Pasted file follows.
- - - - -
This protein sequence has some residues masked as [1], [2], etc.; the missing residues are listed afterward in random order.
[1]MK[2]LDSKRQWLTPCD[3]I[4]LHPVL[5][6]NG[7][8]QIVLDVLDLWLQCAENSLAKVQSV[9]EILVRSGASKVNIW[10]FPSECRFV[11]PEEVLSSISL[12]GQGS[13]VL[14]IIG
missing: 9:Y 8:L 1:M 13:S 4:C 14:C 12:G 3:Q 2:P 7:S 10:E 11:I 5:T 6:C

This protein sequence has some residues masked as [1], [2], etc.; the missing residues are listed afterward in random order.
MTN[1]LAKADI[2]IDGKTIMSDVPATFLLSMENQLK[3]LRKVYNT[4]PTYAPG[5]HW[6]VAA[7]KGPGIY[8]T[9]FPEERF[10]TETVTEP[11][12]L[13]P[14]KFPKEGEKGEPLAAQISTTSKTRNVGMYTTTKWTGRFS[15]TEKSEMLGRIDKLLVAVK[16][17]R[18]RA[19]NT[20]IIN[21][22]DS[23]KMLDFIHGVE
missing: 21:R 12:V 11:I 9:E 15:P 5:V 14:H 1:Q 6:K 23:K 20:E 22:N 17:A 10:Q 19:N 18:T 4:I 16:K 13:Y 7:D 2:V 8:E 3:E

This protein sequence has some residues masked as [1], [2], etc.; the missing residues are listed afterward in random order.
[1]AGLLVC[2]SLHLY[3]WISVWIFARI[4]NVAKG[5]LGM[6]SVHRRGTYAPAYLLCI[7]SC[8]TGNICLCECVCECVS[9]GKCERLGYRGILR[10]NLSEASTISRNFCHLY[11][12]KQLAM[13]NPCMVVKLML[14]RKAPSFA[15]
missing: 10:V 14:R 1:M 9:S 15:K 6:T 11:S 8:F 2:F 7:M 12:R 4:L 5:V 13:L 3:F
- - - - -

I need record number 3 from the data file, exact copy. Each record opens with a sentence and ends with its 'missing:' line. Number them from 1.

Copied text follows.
This protein sequence has some residues masked as [1], [2], etc.; the missing residues are listed afterward in random order.
[1]AGLLVC[2]SLHLY[3]WISVWIFARI[4]NVAKG[5]LGM[6]SVHRRGTYAPAYLLCI[7]SC[8]TGNICLCECVCECVS[9]GKCERLGYRGILR[10]NLSEASTISRNFCHLY[11][12]KQLAM[13]NPCMVVKLML[14]RKAPSFA[15]
missing: 10:V 14:R 1:M 9:S 15:K 6:T 11:S 8:F 2:F 7:M 12:R 4:L 5:V 13:L 3:F